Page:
The Supreme Court rules on Article 50
Following one of the most important constitutional law cases to come before the UK courts, the Supreme Court has this morning handed down judgment in the UK Government’s appeal against the earlier decision of the High Court that parliamentary approval is needed to give notice under Article 50 of the Treaty of European Union1, the formal treaty mechanism by which a Member State exits from the European Union.
The decision, by a majority of 8-3, upholds the High Court’s earlier decision and means that the Government cannot invoke Article 50 without first obtaining the approval of Parliament.
The case is constitutionally significant in the opportunity it provided for the Supreme Court to give important legal clarification on the relationship between Executive and Legislature (Government and Parliament) and the proper role and powers of each in the specific context of the Article 50 question.
The central issue: the power to invoke Article 50
The appeal to the Supreme Court by the UK Government sought to determine whether the Government was entitled to exercise its prerogative powers to trigger Article 50. The Government had argued that the making or withdrawing from international treaties fell within the prerogative powers. The High Court had previously agreed with the Claimants’ submissions that the UK Government was not able to act unilaterally if the effect of serving notice under Article 50 would be to override statutory rights of citizens brought into domestic law by the European Communities Act 1972 unless Parliament had conferred on it the authority to do so. The High Court concluded that the ECA confers no such authority either expressly or by necessary implication.
The High Court’s reasoning relied on the premise that insofar as it had been accepted by the UK Government that an Article 50 notification was irrevocable, mere notification would inevitably change domestic law and affect rights (although in a similar challenge before the Northern Ireland High Court, that court had held that there was nothing in the Northern Ireland Act 1998 or the Good Friday Agreement which prevented the UK Government triggering Article 50 under the prerogative powers).
The Supreme Court’s judgment on Article 50
At para.69 of the judgment, the majority noted that it was common ground that domestic law will change as a result of the UK ceasing to be part of the EU and rights granted under EU law will be affected (although Lord Carnwath, dissenting, took the view that service of an Article 50 notice will not of itself change any laws or affect any rights).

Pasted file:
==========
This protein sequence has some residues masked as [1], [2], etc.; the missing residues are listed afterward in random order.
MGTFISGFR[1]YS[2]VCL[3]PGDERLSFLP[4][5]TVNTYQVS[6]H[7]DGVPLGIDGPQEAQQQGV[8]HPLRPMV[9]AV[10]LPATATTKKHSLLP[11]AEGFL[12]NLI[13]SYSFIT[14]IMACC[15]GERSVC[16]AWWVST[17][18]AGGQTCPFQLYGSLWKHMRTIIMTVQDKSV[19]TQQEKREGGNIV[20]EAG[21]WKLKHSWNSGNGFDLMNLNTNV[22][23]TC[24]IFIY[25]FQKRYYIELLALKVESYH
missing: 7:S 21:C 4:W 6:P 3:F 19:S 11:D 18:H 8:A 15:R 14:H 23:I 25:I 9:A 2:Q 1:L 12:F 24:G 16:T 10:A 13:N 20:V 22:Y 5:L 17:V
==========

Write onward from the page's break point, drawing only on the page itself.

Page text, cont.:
The majority of the Supreme Court agreed with the High Court that the Government cannot trigger Article 50 without the approval of Parliament. The reasoning again involved a question of statutory interpretation: the majority took the view that the terms of the ECA, which gave effect to the UK’s membership of the EU, are inconsistent with the exercise by the Government of any power to withdraw from the EU without authorisation by a prior Act of Parliament.
The majority referred to section 2 of the ECA which establishes EU as a source of domestic law, taking precedence over existing sources of domestic law. They rejected the Government’s arguments that (i) the ECA does not exclude the power for ministers to withdraw from the EU Treaties, and (ii) that section 2 of the ECA actually caters for the exercise of such a power as it gives effect to EU law only so long as the power of withdrawal is not exercised.
Instead, the majority considered that there is a vital difference between variations in UK law resulting from changes in EU law, and variations in UK law resulting from withdrawal from the EU Treaties. In their view, “A complete withdrawal represents a change which is different not just in degree but in kind from the abrogation of particular rights, duties or rules derived from EU law. It will constitute as significant a constitutional change as that which occurred when EU law was first incorporated in domestic law by the 1972 Act ... It would be inconsistent with long-standing and fundamental principle for such a far-reaching change to the UK constitutional arrangements to be brought about by ministerial decision or ministerial action alone. All the more so when the source in question was brought into existence by Parliament through primary legislation, which gave that source an overriding supremacy in the hierarchy of domestic law sources” (para.81).
Withdrawal from the EU would result in a fundamental change to the UK’s constitutional arrangements, by cutting off the source of EU law which would be the inevitable effect of Article 50 being triggered. According to the majority at paragraph 83, “section 2 of [the ECA] envisages domestic law, and therefore rights of UK citizens, changing as EU law varies, but it does not envisage those rights changing as a result of ministers unilaterally deciding that the United Kingdom should withdraw from the EU Treaties.”